It had been a normal day for Mary. Her alarm clock had gone off at 6:30AM as usual. Her morning routine had taken thirty minutes as usual. She had spent ten more minutes having her cup of morning coffee with no milk and two sugars, as usual. There had been no indication that this day would not be usual in any way.
Mary worked in an advertising firm in the city doing nothing particularly exciting or requiring any special talent. Her car was a small foreign model sedan, the same as thousands of other people. The one special thing she had that separated her form her friends and coworkers was her tiny house outside the city. She had saved for years, suffered through tiny apartments, odd roommates, and eating inexpensive frozen meals to save for it. The house wasn’t large, but it was tidy, neat, and hers. After the bustle and insanity of the city, this house became her sanctuary. Everything was done in a certain way and she never had to deviate from her routines and habits.
Now, this morning, after it’s promising beginning, would become the morning that changed her life forever. It started when she stepped out the door. There, right on her brown mat with the bold black letters spelling “Welcome,” was a fish tail. Mary frowned, confused. She had no pets and from what she knew of her neighbors, no one would have done this. But, it was only a fish tail, so she got a paper towel, picked it up and deposited it neatly in the garbage bin in the garage (no need to stink up the house, after all). Mary then promptly forgot about it.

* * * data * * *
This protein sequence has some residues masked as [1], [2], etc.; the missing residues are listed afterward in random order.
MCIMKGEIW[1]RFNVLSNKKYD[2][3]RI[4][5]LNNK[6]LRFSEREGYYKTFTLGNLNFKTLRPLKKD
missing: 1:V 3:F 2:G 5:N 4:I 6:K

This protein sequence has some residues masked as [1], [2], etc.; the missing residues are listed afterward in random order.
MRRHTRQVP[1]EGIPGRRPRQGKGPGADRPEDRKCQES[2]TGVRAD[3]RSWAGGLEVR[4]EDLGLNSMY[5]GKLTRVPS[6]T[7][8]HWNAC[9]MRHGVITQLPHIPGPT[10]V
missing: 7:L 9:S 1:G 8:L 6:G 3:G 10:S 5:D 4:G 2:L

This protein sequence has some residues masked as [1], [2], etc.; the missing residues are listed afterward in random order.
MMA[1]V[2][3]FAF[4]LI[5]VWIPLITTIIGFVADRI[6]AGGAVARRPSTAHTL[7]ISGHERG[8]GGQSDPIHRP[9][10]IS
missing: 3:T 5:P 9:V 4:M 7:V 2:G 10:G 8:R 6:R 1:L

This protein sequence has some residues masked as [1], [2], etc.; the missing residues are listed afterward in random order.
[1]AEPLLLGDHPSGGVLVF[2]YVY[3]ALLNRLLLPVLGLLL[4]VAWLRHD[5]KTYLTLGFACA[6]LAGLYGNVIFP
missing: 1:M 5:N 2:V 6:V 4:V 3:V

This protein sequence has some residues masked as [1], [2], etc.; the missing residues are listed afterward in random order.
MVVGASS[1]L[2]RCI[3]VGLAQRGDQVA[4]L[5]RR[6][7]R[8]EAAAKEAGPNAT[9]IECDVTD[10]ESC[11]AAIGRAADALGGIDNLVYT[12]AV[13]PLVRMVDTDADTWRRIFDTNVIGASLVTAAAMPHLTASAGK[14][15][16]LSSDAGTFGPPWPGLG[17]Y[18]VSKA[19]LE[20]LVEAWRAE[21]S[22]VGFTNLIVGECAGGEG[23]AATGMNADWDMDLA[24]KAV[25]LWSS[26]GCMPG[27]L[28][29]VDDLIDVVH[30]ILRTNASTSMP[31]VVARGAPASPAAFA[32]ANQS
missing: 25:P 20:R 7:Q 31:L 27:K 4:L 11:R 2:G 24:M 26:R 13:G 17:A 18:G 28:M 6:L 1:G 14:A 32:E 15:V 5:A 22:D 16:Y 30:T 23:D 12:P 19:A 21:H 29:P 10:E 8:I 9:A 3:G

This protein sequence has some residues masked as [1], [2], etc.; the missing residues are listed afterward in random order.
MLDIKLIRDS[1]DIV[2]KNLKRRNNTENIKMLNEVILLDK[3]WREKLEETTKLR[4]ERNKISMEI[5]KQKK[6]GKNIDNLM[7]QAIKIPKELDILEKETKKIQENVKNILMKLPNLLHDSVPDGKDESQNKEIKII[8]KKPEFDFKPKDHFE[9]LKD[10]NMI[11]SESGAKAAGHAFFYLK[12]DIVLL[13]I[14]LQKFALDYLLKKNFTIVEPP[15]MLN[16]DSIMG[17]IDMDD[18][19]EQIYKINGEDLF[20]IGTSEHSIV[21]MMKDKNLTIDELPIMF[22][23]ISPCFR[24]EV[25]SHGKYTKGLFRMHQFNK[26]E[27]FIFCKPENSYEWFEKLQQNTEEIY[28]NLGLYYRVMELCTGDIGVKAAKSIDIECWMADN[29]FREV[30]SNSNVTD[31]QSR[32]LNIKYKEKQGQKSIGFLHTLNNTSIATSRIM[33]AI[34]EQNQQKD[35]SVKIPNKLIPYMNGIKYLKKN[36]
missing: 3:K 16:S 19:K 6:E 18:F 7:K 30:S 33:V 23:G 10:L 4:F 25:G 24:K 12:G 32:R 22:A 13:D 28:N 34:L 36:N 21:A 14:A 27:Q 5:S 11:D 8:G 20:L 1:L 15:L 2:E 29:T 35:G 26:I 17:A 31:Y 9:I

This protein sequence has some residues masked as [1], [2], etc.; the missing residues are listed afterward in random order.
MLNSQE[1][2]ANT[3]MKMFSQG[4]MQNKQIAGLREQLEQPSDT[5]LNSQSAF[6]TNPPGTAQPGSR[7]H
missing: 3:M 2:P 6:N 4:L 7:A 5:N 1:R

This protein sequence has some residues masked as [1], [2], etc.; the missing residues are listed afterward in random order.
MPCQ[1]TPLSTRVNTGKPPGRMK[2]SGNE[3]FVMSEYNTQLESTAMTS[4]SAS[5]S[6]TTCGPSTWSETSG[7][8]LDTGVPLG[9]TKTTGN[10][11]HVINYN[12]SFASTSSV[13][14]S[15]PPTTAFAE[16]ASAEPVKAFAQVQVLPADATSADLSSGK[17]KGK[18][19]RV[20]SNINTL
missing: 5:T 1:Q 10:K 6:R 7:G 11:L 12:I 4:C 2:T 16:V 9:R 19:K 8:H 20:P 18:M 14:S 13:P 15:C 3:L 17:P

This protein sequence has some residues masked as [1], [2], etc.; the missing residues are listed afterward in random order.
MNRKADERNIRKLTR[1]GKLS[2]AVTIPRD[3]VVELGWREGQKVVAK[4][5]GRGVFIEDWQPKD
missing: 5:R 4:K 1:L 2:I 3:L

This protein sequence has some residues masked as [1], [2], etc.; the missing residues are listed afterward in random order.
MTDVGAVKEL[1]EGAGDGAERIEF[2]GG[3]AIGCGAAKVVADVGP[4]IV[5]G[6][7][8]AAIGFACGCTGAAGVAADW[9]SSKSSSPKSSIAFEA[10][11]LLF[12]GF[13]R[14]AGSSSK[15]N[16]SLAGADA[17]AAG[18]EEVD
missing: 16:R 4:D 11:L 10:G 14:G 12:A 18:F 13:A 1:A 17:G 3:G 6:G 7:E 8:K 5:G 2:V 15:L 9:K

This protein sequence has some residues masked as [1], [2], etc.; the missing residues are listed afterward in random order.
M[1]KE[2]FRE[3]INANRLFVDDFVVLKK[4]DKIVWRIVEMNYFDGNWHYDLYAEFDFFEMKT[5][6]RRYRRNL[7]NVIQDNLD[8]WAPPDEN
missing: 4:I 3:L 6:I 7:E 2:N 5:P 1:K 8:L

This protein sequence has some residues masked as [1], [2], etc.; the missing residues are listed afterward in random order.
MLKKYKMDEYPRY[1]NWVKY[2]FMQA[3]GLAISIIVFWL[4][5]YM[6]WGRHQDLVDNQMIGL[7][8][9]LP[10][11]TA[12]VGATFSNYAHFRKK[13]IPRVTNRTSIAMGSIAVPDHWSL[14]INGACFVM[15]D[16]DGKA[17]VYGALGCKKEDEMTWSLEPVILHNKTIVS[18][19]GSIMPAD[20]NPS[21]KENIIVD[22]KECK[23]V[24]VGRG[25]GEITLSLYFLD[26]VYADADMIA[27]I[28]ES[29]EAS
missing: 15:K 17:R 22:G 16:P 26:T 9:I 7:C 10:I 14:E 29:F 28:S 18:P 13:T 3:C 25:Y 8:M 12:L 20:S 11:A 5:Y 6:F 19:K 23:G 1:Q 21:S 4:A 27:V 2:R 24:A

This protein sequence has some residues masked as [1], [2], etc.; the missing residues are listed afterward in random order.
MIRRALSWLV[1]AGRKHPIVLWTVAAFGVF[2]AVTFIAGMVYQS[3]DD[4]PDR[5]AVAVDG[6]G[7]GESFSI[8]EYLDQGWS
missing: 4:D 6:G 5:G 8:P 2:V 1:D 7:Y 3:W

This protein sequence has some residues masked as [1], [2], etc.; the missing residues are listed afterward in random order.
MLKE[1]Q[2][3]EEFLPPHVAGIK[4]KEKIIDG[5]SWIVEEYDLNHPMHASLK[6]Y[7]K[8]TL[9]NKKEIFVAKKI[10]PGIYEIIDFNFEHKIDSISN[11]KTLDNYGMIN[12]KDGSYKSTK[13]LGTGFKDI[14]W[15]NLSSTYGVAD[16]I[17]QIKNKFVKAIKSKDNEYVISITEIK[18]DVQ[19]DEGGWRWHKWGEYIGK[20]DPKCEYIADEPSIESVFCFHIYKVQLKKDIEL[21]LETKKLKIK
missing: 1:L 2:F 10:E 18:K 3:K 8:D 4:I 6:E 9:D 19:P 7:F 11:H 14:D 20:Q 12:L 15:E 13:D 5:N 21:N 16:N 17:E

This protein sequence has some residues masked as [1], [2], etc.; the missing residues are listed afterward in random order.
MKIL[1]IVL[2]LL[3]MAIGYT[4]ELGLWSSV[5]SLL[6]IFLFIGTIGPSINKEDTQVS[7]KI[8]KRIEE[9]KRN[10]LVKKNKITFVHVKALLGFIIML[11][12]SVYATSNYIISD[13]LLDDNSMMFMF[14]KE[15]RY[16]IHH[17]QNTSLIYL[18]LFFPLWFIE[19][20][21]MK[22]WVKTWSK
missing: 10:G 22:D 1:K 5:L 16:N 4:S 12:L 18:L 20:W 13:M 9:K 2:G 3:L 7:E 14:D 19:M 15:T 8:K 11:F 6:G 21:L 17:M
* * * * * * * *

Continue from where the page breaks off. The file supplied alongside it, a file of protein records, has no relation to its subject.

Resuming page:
The drive to the city began as normal. There were lights, cars, loud music, and stops and starts. She tuned her radio to classical and did her best to ignore the chaos. Unfortunately, there was more chaos than usual this particular morning. A traffic accident on the main freeway had backed up traffic for miles. Annoyed, Mary considered waiting it out, but knew that she had an appointment not long after she usually arrived at work. Deciding that the appointment was important enough, Mary took the next exit in order to arrive on time. As she took a left, she saw a fish head on the side of the road. Well, she thought, at least it’s not on my front porch.
As she drove down the surface street, along with other people trying to avoid the traffic, she noticed the sky, which had been bright and promising earlier, was rapidly becoming dark. The closer she got to the city, the darker it got, until it turned a gut clenching odd green color. Mary had never seen such a sky and sent a fervent hope out that she would find shelter before the storm broke.
Of course, that didn’t happen. Not only was she still driving, the storm that broke was not your normal storm. Her first hint at its abnormality was when the fish landed on her windshield. It was a fairly large fish, with splendid silvery scales, and it hit with a sick smack, promptly spilled its guts, and Mary found herself unable to see out of her windshield. Now, no one really knows how to react when a fish hits their windshield, but Mary cried out in surprise and then applied her brakes, hit her emergency lights, and found a place to pull over.
Stepping out of her car, she found herself on the main drag of a small town. She was parked in front of an auto parts store (what a coincidence, she thought), and next to a bar called “The Usual.” She turned to look at her car and sighed. What a mess. Scales, blood, and other fish parts decorated the windshield; this simply wouldn’t do.
Mary turned to the auto-parts store to find some cleaning supplies and found someone had come out to see her.